Before we take your questions, Ruth and I wanted to take a moment to pay our respects to Bill Campbell, our very close friend and a mentor to many of us at Google and Alphabet, who sadly passed on Monday. Bill spent endless hours with our founders and our leadership over the years, helping to build our Board of Directors and sustain our culture. He had a very big impact on our company, made us all smile, and inspired many great leaders of the valley. We offer our condolences to Bill's family, and we will miss him.

And with that, I'll hand it back over to Ruth.

Ruth Porat - Chief Financial Officer & Senior Vice President

We'll now turn it back to the operator for questions. Thank you.

Question-and-Answer Session

Operator

Thank you. And our first question comes from Eric Sheridan of UBS. Your line is now open.

Eric J. Sheridan - UBS Securities LLC

Thanks for taking the questions, maybe just two, one on YouTube; you've now played around with the idea of original content, also injected a subscription offering into the marketplace. What have you learned from the early days of original content and a subscription offering and how that might allow YouTube to evolve and change over time as a product offering?

And second, with respect to the Advertising business, I was curious if there were any verticals or geographies that you might call out as either strengths or weaknesses in the Advertising business during Q1. Thank you.

Sundar Pichai - Chief Executive Officer, Google, Inc.

Thanks, Eric. On YouTube, we are definitely excited by the successful roll-out of YouTube Red. It's been very well received. We've really focused on our creators and partners, so hopefully you've caught some of our YouTube Originals. We have released six so far, which are available to YouTube Red members. So early indications are that this is something that's going to resonate well with users, and we are working on a lot more original content throughout the year. And we'll see how it goes.

Ruth Porat - Chief Financial Officer & Senior Vice President

And then in terms of your question on the regions, as I tried to make clear in my opening comments, what we saw was real strength across the board. I think you could see that from the growth rates, with U.S. up 21% year-over-year, and that was really strength across products. UK, we're really pleased with the team. We continue to see great execution there. On a fixed FX basis, as I noted, up 21%. The biggest contributor to growth in the UK was Mobile Search. And then rest of world growing at 25% on a fixed basis. That's about in line with last quarter. We continue to be really pleased with the growth we're seeing there. In addition to the ongoing contribution from Mobile, the rest of world also benefited from Play and then really nothing to note with respect to verticals.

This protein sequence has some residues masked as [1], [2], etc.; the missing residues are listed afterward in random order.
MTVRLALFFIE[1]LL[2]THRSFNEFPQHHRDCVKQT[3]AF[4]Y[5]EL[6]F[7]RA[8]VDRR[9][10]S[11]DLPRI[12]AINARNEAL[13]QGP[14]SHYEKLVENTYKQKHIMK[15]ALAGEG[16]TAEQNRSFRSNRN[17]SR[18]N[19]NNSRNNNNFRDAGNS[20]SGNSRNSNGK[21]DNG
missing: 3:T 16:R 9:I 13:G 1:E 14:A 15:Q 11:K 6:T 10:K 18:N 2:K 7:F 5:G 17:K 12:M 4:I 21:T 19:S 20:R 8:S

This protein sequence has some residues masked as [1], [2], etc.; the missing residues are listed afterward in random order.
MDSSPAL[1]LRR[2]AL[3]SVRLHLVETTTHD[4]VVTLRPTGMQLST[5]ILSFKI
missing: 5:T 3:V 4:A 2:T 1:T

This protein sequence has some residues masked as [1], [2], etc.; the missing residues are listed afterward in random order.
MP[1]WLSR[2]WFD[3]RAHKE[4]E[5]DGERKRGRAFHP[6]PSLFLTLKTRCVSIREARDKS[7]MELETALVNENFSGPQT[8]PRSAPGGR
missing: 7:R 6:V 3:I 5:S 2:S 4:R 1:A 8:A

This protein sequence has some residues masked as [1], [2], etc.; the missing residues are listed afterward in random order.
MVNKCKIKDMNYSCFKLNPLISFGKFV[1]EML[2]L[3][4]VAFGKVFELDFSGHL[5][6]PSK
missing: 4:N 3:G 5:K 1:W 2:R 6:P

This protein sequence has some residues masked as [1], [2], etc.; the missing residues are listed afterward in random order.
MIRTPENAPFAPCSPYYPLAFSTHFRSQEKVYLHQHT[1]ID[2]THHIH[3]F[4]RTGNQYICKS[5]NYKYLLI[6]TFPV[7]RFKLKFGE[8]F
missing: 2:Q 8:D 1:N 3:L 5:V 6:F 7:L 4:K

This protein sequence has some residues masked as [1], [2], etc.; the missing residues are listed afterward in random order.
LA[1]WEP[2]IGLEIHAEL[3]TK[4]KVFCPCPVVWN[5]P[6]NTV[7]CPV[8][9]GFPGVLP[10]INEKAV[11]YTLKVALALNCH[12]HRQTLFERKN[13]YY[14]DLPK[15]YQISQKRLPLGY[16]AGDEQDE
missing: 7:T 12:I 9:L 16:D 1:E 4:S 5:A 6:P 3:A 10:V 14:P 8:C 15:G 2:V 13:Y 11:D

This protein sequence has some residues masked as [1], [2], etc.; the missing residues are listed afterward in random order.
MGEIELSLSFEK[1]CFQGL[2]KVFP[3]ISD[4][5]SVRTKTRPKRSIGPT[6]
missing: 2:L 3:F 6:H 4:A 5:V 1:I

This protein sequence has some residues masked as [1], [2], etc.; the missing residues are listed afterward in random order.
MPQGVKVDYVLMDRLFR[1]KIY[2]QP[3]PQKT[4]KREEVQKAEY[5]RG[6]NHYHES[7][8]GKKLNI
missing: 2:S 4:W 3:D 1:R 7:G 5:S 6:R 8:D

Eric J. Sheridan - UBS Securities LLC

Thank you.

Ruth Porat - Chief Financial Officer & Senior Vice President

Thank you.

Operator

Thank you. And our next question comes from Carlos Kirjner of Bernstein. Your line is now open.

Carlos Kirjner-Neto - Sanford C. Bernstein & Co. LLC

Hi. I have two quick questions, first on margins. Despite the increasing TAC as a percentage of revenues, adjusted operating income margins expanded now almost 130 bps and 140 bps for Google year-on-year. Can you help us understand, even if roughly, how much of this margin expansion is specific to the quarter, like due to FX, versus systemic or secular, so to speak?

And the second question, I think maybe for Sundar, can you talk a bit about the decision you took last year to have an additional ad on Mobile Search response pages relegating organic results below the fold? How is it good for the user experience to have ad instead of organic? And if it is good, what does it say about the potential for innovation in organic search? Thank you.

Ruth Porat - Chief Financial Officer & Senior Vice President

Thanks, Carlos. So starting on the margin question, you've hit a couple of the components, so I'm going to try and just break it down into the drivers on cost of sales versus OpEx more broadly, as you asked it. So on the cost of sales or the gross margin trend, as I tried to make clear, certain costs associated with revenue are going up, given secular trends in the market, so in Sites, Mobile carries higher TAC than does desktop and Mobile remains a strong growth driver, so we do expect this to continue. And then on the network side, we have strong growth in programmatic and that carries higher TAC than traditional ad buying. The obvious result is more revenue and gross margin dollars, but at a lower margin.

And then on OpEx more broadly, we remain very committed to long-term revenue growth and profit. As we've talked about on prior calls, we did set priorities in the 2016 budget and we made some tough choices because our aim is to be as efficient and effective as possible with investment dollars, while properly funding the big opportunities that we have that are reflected in OpEx.